Teams from hotels and resorts from all around the UAE flock to Fujairah to take part in the 10th annual championship for beach safety
UAE lifeguards' contest highlights a vital service
FUJAIRAH // There was no running in slow motion through glittering beads of seawater for the 100 lifeguards who competed in the seventh annual UAE Lifeguard Championship at Le Meridien Al Aqah Beach Resort in Fujairah yesterday.
Not even thunder, lightning and heavy rains could dampen the spirits of the 20 teams from hotels and resorts around the UAE. They competed in seven individual and team events aimed at showcasing their lifesaving skills.
They had trained too hard and too long to let anything short of victory stop them now.
"This championship is a chance to show their fitness, rescue skills, and looks at real-life scenarios," said event manager, Kasun Kannangara. "This year we added the casualty pick-up, where we had a conscious swimmer 100m offshore needing rescue - fastest time wins."
While no official figures were available from police, at least 20 incidents of death by drowning were reported on the pages of The National in 2012.
"Water safety is a hugely important subject that most people seem to ignore," said Patric Antaki, the general manager of the Le Meridien Al Aqah Beach Resort in Fujairah, where the championship was held.
"I'm glad to see that the UAE government is taking the matter very seriously and has implemented new safety regulations to improve public safety at beaches and pools."
The annual UAE Lifeguard Championship was first hosted at Al Aqah in 2006 and returned to the resort this year as part of their 10th anniversary celebrations.
"This is a serious message presented in a fun way," said Mr Antaki. "People don't appreciate what these lifeguards do, and this event reminds people just how important they are."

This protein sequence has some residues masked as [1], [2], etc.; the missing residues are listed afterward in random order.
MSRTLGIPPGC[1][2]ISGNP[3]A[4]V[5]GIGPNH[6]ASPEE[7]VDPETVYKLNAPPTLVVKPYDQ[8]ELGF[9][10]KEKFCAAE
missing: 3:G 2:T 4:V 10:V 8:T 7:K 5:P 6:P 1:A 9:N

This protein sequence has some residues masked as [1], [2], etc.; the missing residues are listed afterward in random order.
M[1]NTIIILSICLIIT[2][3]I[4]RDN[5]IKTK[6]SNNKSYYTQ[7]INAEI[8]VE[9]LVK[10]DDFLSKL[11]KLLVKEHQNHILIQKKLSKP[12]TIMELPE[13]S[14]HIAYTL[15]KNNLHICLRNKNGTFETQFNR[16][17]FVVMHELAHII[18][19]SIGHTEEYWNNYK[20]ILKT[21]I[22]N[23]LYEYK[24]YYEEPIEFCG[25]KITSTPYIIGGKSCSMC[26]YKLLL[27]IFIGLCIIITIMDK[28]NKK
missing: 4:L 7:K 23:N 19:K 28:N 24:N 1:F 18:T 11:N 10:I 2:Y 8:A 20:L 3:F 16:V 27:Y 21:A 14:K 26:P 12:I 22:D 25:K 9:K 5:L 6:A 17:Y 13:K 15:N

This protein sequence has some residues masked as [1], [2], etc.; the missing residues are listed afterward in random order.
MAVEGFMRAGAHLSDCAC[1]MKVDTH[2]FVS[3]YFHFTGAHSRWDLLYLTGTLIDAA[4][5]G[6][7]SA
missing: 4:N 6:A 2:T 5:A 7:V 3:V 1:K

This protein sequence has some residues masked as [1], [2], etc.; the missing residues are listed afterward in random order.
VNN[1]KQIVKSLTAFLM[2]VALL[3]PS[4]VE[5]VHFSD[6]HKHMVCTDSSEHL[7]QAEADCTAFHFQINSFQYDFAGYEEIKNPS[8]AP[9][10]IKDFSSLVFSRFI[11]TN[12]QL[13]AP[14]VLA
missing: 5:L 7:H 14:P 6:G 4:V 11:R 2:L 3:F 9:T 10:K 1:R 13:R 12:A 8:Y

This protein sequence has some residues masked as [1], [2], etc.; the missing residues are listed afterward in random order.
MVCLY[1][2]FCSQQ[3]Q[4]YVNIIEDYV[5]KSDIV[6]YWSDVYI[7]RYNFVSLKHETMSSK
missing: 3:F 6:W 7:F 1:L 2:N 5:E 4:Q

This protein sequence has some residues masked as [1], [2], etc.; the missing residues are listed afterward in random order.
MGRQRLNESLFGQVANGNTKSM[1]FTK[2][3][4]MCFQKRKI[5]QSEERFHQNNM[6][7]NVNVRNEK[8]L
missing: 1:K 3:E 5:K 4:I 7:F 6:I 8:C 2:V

Mr Kannangara agreed that since the championship started, lifeguards had been getting more respect and attention from the public. "We want to raise awareness about water safety around the UAE," he said.
The championship is open only to certified lifeguards, but not all participated.
"We want to encourage participants from government and private organisations. Dubai Municipality won the 2008 championship but has not participated since," said Mr Kannangara.
The winner of last year's UAE Lifeguard Championships, Janaka Jayarathna from Le Meridian Al Aqah Beach Resort, decided to take on a coaching role this year.
"My team worked very hard for this. We woke up at 6am and trained for two to three hours, six days a week for the past three dmonths. But so have the other teams and competition is very tough this year."
Despite the competition, Mr Jayarathna's team took a first place finish in the 400m beach relay run.
"I love being a lifeguard, being able to save people's lives is a very good feeling. It's like being a doctor," said Mr Jayarathna, who has lost count of how many people he has rescued.
"Being a lifeguard is no joke, you have about 20 seconds to get to the victim. One or two seconds can mean the difference between life and death."
Mr Jayarathna said competitions like the UAE Lifeguard Championship allow the rescuers to improve their skills and added that he had seen a year-on-year improvement in the level of competition.
By the end of the day's event, the team from Le Meridien Mina Al Siyahi had taken first place.
Their efforts were awarded with round-trip economy tickets from Emirates Airline to any destination in the GCC, India, Sri Lanka or The Philippines. Second place went to the lifeguards from Wild Wadi, and the team from Atlantis took third.
"Many people used to think that lifeguards were nothing more than people who cleaned the beaches and pools. Thankfully this mentality is changing now," said Mr Antaki.
"Happiness can turn to tragedy very quickly, and without warning, so it's important that people listen to the lifeguards."